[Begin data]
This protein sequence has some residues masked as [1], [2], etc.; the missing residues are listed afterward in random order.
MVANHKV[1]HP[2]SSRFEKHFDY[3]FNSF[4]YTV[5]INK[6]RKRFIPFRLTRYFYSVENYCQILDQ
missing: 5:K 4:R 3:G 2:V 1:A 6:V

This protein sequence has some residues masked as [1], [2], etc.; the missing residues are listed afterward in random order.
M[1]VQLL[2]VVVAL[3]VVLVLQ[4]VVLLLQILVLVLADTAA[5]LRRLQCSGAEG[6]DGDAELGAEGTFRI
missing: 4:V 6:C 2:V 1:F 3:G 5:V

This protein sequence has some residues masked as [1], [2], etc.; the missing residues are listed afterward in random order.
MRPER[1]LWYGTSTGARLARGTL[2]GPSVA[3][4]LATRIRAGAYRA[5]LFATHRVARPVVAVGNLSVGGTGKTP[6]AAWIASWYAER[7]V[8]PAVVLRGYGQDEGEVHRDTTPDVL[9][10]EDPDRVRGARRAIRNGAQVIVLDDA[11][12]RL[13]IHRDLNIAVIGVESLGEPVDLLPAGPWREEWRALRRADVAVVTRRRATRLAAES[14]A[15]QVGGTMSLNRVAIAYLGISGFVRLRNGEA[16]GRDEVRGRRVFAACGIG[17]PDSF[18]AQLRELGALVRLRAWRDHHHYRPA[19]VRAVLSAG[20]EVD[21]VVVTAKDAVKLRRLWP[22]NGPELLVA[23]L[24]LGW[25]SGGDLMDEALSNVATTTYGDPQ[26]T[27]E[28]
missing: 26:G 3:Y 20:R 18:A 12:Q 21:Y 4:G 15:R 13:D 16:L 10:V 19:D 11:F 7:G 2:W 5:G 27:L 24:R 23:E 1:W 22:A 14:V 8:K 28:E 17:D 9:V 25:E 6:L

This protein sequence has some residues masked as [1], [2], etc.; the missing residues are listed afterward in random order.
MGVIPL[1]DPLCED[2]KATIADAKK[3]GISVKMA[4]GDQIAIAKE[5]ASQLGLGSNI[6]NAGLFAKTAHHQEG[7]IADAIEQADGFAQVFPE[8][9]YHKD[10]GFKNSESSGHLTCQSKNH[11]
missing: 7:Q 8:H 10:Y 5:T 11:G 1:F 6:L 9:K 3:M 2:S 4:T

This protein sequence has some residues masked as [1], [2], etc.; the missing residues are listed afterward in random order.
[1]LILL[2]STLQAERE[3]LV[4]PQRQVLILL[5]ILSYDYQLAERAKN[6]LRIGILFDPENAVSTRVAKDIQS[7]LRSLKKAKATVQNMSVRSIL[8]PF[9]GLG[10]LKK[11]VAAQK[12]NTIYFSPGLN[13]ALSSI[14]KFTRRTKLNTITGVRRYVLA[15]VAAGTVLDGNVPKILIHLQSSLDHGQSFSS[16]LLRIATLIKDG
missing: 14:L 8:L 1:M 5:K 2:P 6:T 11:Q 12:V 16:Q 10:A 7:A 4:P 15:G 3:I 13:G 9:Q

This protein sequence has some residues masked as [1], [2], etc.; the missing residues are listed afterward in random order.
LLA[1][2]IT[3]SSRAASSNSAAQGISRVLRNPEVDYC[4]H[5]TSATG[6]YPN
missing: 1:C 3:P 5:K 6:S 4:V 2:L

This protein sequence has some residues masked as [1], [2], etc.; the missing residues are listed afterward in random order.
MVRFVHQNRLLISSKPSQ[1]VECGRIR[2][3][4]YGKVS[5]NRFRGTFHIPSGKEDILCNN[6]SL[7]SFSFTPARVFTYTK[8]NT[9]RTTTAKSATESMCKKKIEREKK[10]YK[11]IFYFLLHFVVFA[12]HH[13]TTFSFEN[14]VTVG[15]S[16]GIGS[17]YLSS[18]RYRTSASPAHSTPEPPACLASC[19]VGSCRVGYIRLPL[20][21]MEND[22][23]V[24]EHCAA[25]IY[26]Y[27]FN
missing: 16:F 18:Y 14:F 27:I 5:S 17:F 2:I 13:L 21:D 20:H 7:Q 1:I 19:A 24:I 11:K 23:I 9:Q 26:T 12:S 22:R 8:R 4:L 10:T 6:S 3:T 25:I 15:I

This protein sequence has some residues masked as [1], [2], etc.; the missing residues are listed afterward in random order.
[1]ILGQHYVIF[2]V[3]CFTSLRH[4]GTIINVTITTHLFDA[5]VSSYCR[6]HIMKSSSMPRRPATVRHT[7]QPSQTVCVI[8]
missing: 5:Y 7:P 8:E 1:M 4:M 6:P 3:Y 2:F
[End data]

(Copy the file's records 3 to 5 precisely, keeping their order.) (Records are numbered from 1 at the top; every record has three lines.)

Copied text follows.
This protein sequence has some residues masked as [1], [2], etc.; the missing residues are listed afterward in random order.
MRPER[1]LWYGTSTGARLARGTL[2]GPSVA[3][4]LATRIRAGAYRA[5]LFATHRVARPVVAVGNLSVGGTGKTP[6]AAWIASWYAER[7]V[8]PAVVLRGYGQDEGEVHRDTTPDVL[9][10]EDPDRVRGARRAIRNGAQVIVLDDA[11][12]RL[13]IHRDLNIAVIGVESLGEPVDLLPAGPWREEWRALRRADVAVVTRRRATRLAAES[14]A[15]QVGGTMSLNRVAIAYLGISGFVRLRNGEA[16]GRDEVRGRRVFAACGIG[17]PDSF[18]AQLRELGALVRLRAWRDHHHYRPA[19]VRAVLSAG[20]EVD[21]VVVTAKDAVKLRRLWP[22]NGPELLVA[23]L[24]LGW[25]SGGDLMDEALSNVATTTYGDPQ[26]T[27]E[28]
missing: 26:G 3:Y 20:R 18:A 12:Q 21:Y 4:G 15:R 13:D 16:L 10:V 19:D 11:F 7:G 2:W 5:G 27:L 24:R 23:E 1:W 22:A 14:V 8:K 28:E 17:D 9:V 25:E 6:L

This protein sequence has some residues masked as [1], [2], etc.; the missing residues are listed afterward in random order.
MGVIPL[1]DPLCED[2]KATIADAKK[3]GISVKMA[4]GDQIAIAKE[5]ASQLGLGSNI[6]NAGLFAKTAHHQEG[7]IADAIEQADGFAQVFPE[8][9]YHKD[10]GFKNSESSGHLTCQSKNH[11]
missing: 7:Q 8:H 10:Y 5:T 11:G 1:F 6:L 9:K 3:M 2:S 4:T

This protein sequence has some residues masked as [1], [2], etc.; the missing residues are listed afterward in random order.
[1]LILL[2]STLQAERE[3]LV[4]PQRQVLILL[5]ILSYDYQLAERAKN[6]LRIGILFDPENAVSTRVAKDIQS[7]LRSLKKAKATVQNMSVRSIL[8]PF[9]GLG[10]LKK[11]VAAQK[12]NTIYFSPGLN[13]ALSSI[14]KFTRRTKLNTITGVRRYVLA[15]VAAGTVLDGNVPKILIHLQSSLDHGQSFSS[16]LLRIATLIKDG
missing: 14:L 8:L 1:M 5:K 2:P 6:T 11:Q 12:V 16:Q 10:A 7:A 4:P 15:G 3:I 13:G 9:Q